By Alexander Tanas
CHISINAU (Reuters) – Moldovan President Maia Sandu on Tuesday backed giving more powers to law enforcement to crack down on street protests, which she said were destabilising the country and aimed at installing a pro-Russian leadership.
Thousands of people have taken to the streets and set up tents outside parliament and Sandu’s residence in recent weeks, demanding the resignation of Sandu’s pro-Western government and voicing their anger over rising prices.
Sandu asked government to amend legislation to give more powers to law enforcement agencies but did not specify what those powers would be.
“Betrayal of the motherland will be severely punished. Those who sow panic and want war will be punished according to the law,” Sandu said.
She said the protesters “promise Moscow to establish a government that will be loyal to Russia”.
Sandu defeated her Russian-backed rival to win the 2020 presidential election in Moldova, which borders Romania and Ukraine, and has pursued pro-Western policies, including pushing for membership of the European Union, that have put her at odds with Moscow.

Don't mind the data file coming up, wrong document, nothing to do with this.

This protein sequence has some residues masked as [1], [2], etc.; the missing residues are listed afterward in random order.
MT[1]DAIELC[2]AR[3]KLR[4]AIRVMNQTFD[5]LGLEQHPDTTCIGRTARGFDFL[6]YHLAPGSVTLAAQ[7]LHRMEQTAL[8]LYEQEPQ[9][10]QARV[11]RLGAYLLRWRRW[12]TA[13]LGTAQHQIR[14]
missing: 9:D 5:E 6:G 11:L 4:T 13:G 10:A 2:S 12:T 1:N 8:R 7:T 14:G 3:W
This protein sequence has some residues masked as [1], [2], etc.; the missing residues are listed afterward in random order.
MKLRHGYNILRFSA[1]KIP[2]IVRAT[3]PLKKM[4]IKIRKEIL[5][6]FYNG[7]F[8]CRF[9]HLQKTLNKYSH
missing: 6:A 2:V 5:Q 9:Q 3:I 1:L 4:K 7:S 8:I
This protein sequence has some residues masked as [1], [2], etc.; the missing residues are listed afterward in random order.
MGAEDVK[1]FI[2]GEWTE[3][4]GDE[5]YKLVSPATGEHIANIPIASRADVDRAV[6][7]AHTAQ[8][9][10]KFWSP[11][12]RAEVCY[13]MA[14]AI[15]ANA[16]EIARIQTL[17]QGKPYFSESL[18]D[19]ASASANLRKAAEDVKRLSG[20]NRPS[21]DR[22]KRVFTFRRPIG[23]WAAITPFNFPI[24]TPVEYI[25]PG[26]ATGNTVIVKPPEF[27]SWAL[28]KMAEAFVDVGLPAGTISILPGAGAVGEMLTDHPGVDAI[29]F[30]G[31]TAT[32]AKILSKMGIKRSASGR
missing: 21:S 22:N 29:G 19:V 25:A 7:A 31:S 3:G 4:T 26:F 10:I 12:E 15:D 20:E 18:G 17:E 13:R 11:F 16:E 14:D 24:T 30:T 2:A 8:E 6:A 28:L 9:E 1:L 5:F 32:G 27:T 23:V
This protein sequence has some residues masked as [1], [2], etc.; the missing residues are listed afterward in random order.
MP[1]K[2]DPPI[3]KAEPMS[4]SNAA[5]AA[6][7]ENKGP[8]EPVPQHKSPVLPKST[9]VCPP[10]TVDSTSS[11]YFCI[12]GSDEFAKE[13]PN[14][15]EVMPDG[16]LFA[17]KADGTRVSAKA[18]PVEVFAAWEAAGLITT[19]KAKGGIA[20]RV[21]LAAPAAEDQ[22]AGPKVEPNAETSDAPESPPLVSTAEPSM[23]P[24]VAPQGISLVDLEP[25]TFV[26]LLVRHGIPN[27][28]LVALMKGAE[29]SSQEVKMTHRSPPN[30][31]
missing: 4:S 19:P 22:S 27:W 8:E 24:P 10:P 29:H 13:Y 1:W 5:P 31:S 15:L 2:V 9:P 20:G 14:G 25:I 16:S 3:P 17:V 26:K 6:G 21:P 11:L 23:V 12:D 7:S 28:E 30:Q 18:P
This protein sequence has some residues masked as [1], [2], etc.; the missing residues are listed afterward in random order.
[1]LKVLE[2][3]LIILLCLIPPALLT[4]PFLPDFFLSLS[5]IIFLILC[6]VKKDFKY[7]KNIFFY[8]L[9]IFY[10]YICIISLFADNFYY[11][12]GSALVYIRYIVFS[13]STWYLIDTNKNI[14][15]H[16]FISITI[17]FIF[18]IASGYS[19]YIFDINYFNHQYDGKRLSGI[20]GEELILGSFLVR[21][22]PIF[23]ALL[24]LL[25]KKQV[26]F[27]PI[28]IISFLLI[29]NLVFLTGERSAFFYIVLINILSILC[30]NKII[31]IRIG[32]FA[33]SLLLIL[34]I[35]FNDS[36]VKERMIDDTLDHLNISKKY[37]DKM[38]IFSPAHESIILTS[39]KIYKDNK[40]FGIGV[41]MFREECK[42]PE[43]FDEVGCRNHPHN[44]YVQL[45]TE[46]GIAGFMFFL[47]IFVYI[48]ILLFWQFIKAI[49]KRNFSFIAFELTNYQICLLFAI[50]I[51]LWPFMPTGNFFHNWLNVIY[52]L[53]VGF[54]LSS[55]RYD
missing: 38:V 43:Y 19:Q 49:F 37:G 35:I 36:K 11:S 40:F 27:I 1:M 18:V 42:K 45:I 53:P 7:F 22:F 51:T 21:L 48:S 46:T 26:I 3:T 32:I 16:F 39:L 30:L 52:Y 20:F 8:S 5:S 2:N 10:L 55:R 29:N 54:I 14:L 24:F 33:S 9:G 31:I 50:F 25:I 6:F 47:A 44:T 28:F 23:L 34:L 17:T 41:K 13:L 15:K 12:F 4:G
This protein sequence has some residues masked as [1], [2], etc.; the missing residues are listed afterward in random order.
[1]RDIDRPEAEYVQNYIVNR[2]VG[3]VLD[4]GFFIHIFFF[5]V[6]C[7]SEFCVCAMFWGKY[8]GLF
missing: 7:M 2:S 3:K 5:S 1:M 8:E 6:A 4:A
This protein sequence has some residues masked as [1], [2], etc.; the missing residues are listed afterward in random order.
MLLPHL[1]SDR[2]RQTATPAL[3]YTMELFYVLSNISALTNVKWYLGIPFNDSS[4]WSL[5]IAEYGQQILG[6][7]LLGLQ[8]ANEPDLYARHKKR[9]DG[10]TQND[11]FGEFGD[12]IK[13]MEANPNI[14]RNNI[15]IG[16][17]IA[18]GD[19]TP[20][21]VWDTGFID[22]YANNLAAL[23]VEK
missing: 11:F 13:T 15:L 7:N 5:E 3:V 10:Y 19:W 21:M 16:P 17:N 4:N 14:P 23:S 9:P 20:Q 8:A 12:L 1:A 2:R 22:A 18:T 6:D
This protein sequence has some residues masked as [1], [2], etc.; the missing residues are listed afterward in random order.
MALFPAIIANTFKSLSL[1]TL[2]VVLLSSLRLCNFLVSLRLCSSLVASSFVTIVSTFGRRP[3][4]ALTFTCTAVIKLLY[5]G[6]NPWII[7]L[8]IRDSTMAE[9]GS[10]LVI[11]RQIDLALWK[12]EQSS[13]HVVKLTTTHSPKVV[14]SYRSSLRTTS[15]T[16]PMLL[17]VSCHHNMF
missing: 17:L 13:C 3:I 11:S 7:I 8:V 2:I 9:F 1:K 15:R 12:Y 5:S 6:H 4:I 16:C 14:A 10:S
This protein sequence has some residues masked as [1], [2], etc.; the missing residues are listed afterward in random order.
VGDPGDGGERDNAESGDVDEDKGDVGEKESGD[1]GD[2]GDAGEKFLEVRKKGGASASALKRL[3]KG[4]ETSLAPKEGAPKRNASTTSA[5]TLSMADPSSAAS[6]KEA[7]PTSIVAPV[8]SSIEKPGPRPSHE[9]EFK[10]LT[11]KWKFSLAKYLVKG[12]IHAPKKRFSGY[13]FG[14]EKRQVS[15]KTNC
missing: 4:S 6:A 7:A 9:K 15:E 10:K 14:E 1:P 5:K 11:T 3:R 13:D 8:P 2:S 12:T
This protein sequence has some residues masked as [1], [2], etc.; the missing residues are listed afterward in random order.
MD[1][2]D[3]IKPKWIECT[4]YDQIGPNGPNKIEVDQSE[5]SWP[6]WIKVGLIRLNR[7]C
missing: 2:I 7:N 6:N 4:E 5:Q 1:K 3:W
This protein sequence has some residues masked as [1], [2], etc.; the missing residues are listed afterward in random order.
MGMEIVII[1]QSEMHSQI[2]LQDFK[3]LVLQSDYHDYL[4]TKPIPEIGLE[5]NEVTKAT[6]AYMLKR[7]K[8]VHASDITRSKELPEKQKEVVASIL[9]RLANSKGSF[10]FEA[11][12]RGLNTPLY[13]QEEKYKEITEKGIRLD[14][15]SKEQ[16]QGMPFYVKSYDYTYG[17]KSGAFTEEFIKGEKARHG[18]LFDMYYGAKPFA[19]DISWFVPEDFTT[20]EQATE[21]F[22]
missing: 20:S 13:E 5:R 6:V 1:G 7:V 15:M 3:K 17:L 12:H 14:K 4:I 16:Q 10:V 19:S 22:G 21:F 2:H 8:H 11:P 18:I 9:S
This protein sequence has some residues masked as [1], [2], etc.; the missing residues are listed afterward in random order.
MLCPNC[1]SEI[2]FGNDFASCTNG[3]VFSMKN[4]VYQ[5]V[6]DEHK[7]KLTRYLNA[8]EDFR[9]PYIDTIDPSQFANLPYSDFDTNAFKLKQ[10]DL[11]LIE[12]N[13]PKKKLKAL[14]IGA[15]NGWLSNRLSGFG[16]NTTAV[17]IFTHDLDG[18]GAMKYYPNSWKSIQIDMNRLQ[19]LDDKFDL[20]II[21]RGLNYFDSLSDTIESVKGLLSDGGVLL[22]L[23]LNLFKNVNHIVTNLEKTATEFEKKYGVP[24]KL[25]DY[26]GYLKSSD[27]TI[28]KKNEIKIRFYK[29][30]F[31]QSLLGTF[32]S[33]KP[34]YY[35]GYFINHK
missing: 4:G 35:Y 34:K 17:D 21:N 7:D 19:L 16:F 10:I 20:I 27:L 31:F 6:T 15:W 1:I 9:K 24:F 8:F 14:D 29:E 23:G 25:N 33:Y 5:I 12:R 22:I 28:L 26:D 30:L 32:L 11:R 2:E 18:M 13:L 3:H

She has condemned Russia’s invasion of Ukraine, while Russia has threatened to cut off gas supplies in a rumbling dispute over energy payments.
Sandu’s critics say she should have negotiated a better gas deal with Russia, Moldova’s main supplier.
“We are doing everything to maintain peace and stability in our country,” Sandu said. “But the pressure on us is growing daily. There are more and more attempts to destabilize the situation and divide us.”
Russia has stationed peacekeeping troops in Transdniestria since the early 1990s, when an armed conflict saw pro-Russian separatists wrest most of the region from Moldovan control.
(Writing by Matthias Williams, Editing by Timothy Heritage)